Professor Phil Turk, in pursuit of balance and passion, has occupied his life with new ambitions and complexities. This includes rejecting tenure at Western Virginia, moving to Colorado and releasing his music album “You and I Are Brave.”
“I gave up a lot to get out here,” Turk said. “I could have had a comfy existence, but if I’ve learned anything in life, you should never settle and always optimize.”
Turk started working as a statistics professor and consultant at Colorado State University this fall. According to the professor, his intention is to stay here for the distance despite his travel bug habits.
Recorded and released before the Colorado move, “You and I Are Brave” features a range of instruments: acoustic and electric guitars, keyboard, tambourine, cello and violin among others. It also showcases pianist and Western Virginia professor Juliana Yap.
“I could be playing a studio session with her, and the next day she’s playing at the John F. Kennedy Center,” Turk said. “She’s truly a giant among flute [and piano] players.”
With its range of talent and instruments, the CD includes a more unusual instrument: The Hulusi. Professor Duncan Lorimer of Western Virginia, who plays bass in the songs, described the Hulusi as a bowl-shaped instrument with pipes that originates from China.
“It’s tuned in a Western scale, so it doesn’t have the 12 notes,” Lorimer said. “That made it quite challenging to fit into the songs.”
Quichen Li first knew Turk as her statistics advisor, and now sees the professor as a close and valued friend. Li said that each song on “You and I Are Brave” is dedicated to each friend in Turk’s life.
“The name of the CD is actually based on one of our conversations,” Li said. “I’m an international student from China and sometimes you have to be brave [living in a different country].”
While emphasizing a balance between life and work, Phil Turk said that students are often surprised to hear that he sings. Forty to 60 people, including students, celebrated the album’s release as well as Turk’s time at Western Virginia during a last open mic event.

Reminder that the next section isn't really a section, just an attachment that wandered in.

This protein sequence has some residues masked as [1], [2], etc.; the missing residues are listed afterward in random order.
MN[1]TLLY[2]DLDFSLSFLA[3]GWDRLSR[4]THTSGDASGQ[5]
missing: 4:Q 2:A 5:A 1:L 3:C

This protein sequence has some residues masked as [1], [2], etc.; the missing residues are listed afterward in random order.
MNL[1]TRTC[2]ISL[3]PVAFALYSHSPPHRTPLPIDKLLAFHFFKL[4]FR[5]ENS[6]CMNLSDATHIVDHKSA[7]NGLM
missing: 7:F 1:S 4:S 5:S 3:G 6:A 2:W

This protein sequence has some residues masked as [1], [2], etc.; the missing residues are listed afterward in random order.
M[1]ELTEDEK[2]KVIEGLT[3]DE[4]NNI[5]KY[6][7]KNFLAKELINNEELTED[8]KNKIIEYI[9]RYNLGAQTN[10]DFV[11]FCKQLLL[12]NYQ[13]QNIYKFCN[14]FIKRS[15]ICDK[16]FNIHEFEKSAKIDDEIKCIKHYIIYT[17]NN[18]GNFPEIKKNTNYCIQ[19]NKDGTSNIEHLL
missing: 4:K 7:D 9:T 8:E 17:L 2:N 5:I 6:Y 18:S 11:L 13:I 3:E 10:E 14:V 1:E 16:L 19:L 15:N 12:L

“The music kind of humanizes me,” Turk said. “Professors sometimes have a Human-of-Oz kind of appearance.”
Both Turk and Yap described music as a universal language without age that binds people together.
“I just wrote from the heart,” Turk said. “Didn’t pay attention to what anyone thought.”
Li, Yap and Lorimer each expressed gratitude to have worked with Turk. According to Li, Turk was one of her best professors while she was a student.
“Sometimes he would do push ups during his lectures,” Li said. “I don’t know why his classes were three hours, but students would get tired, so he would do funny things to cheer us up.”
Turk plans on pursuing more open mic nights in Fort Collins, and starting up a new band in Colorado as he begins a new journey in his life.
“I just try to do something every day,” Turk said. “It’s a slow process, but I suffer from no illusions of grandeur. I’m not quitting my day job anytime soon. I love my department and the research.”
Find out more about Professor Turk by liking the “Phil Turk Band” on Facebook or at www.philturkband.com.
Collegian A&E Writer Anna Groeling can be reached at email@example.com or on Twitter @agroeling.